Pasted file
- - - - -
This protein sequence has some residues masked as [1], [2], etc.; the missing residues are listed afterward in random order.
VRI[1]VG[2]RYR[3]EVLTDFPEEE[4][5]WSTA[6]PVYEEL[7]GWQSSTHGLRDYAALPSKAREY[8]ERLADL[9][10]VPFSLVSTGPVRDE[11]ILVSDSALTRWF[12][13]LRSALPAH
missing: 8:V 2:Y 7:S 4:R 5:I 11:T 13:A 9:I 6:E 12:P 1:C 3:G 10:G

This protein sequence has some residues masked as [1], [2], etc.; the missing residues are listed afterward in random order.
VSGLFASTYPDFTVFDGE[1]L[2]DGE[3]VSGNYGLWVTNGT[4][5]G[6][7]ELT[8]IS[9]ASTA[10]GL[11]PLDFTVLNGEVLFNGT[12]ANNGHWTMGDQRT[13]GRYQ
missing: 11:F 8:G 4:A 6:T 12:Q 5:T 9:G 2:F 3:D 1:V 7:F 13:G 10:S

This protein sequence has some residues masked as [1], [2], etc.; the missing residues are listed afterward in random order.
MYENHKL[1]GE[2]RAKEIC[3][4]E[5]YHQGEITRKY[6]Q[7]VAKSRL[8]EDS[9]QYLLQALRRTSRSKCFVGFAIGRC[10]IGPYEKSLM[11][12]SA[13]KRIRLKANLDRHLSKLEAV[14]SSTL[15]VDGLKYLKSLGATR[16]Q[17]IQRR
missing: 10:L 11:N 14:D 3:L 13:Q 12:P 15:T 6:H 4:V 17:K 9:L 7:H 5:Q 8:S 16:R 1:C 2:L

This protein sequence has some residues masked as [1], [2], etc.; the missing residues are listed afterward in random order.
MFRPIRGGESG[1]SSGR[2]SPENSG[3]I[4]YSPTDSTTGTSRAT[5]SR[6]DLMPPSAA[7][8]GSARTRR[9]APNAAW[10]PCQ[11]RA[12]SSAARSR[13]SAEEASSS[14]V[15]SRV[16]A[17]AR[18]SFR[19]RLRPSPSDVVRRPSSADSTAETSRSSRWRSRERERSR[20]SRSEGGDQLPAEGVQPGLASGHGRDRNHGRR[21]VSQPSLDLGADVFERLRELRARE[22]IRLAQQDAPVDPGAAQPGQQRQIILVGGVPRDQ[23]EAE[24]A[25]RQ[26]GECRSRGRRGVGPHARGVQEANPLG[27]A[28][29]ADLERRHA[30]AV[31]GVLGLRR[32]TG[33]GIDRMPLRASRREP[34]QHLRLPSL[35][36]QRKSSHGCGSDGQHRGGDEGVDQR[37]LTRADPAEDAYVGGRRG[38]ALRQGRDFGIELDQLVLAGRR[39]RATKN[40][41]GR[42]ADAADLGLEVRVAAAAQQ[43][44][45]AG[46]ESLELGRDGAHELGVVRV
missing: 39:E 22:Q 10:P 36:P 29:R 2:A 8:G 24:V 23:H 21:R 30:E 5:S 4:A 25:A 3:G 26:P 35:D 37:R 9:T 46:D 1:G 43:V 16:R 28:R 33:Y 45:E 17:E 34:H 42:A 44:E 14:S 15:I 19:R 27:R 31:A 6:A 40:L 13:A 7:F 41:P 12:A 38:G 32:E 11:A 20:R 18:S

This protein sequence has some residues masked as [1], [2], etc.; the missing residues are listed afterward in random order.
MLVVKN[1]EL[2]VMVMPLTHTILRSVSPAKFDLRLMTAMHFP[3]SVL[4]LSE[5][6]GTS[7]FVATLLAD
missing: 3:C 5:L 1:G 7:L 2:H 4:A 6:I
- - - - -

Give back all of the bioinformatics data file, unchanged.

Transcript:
This protein sequence has some residues masked as [1], [2], etc.; the missing residues are listed afterward in random order.
VRI[1]VG[2]RYR[3]EVLTDFPEEE[4][5]WSTA[6]PVYEEL[7]GWQSSTHGLRDYAALPSKAREY[8]ERLADL[9][10]VPFSLVSTGPVRDE[11]ILVSDSALTRWF[12][13]LRSALPAH
missing: 8:V 2:Y 7:S 4:R 5:I 11:T 13:A 9:I 6:E 12:P 1:C 3:G 10:G

This protein sequence has some residues masked as [1], [2], etc.; the missing residues are listed afterward in random order.
VSGLFASTYPDFTVFDGE[1]L[2]DGE[3]VSGNYGLWVTNGT[4][5]G[6][7]ELT[8]IS[9]ASTA[10]GL[11]PLDFTVLNGEVLFNGT[12]ANNGHWTMGDQRT[13]GRYQ
missing: 11:F 8:G 4:A 6:T 12:Q 5:T 9:G 2:F 3:D 1:V 7:F 13:G 10:S

This protein sequence has some residues masked as [1], [2], etc.; the missing residues are listed afterward in random order.
MYENHKL[1]GE[2]RAKEIC[3][4]E[5]YHQGEITRKY[6]Q[7]VAKSRL[8]EDS[9]QYLLQALRRTSRSKCFVGFAIGRC[10]IGPYEKSLM[11][12]SA[13]KRIRLKANLDRHLSKLEAV[14]SSTL[15]VDGLKYLKSLGATR[16]Q[17]IQRR
missing: 10:L 11:N 14:D 3:L 13:Q 12:P 15:T 6:H 4:V 17:K 9:L 7:H 5:Q 8:S 16:R 1:C 2:L

This protein sequence has some residues masked as [1], [2], etc.; the missing residues are listed afterward in random order.
MFRPIRGGESG[1]SSGR[2]SPENSG[3]I[4]YSPTDSTTGTSRAT[5]SR[6]DLMPPSAA[7][8]GSARTRR[9]APNAAW[10]PCQ[11]RA[12]SSAARSR[13]SAEEASSS[14]V[15]SRV[16]A[17]AR[18]SFR[19]RLRPSPSDVVRRPSSADSTAETSRSSRWRSRERERSR[20]SRSEGGDQLPAEGVQPGLASGHGRDRNHGRR[21]VSQPSLDLGADVFERLRELRARE[22]IRLAQQDAPVDPGAAQPGQQRQIILVGGVPRDQ[23]EAE[24]A[25]RQ[26]GECRSRGRRGVGPHARGVQEANPLG[27]A[28][29]ADLERRHA[30]AV[31]GVLGLRR[32]TG[33]GIDRMPLRASRREP[34]QHLRLPSL[35][36]QRKSSHGCGSDGQHRGGDEGVDQR[37]LTRADPAEDAYVGGRRG[38]ALRQGRDFGIELDQLVLAGRR[39]RATKN[40][41]GR[42]ADAADLGLEVRVAAAAQQ[43][44][45]AG[46]ESLELGRDGAHELGVVRV
missing: 39:E 22:Q 10:P 36:P 29:R 2:A 8:G 24:V 23:H 21:R 30:E 5:S 4:A 25:A 3:G 26:P 35:D 37:R 9:T 46:D 1:G 43:V 16:R 28:R 33:Y 45:E 17:E 34:H 42:A 44:E 14:S 15:I 19:R 27:R 31:A 6:A 40:L 13:A 7:F 41:P 12:A 38:G 32:E 11:A 20:R 18:S

This protein sequence has some residues masked as [1], [2], etc.; the missing residues are listed afterward in random order.
MLVVKN[1]EL[2]VMVMPLTHTILRSVSPAKFDLRLMTAMHFP[3]SVL[4]LSE[5][6]GTS[7]FVATLLAD
missing: 3:C 5:L 1:G 7:L 2:H 4:A 6:I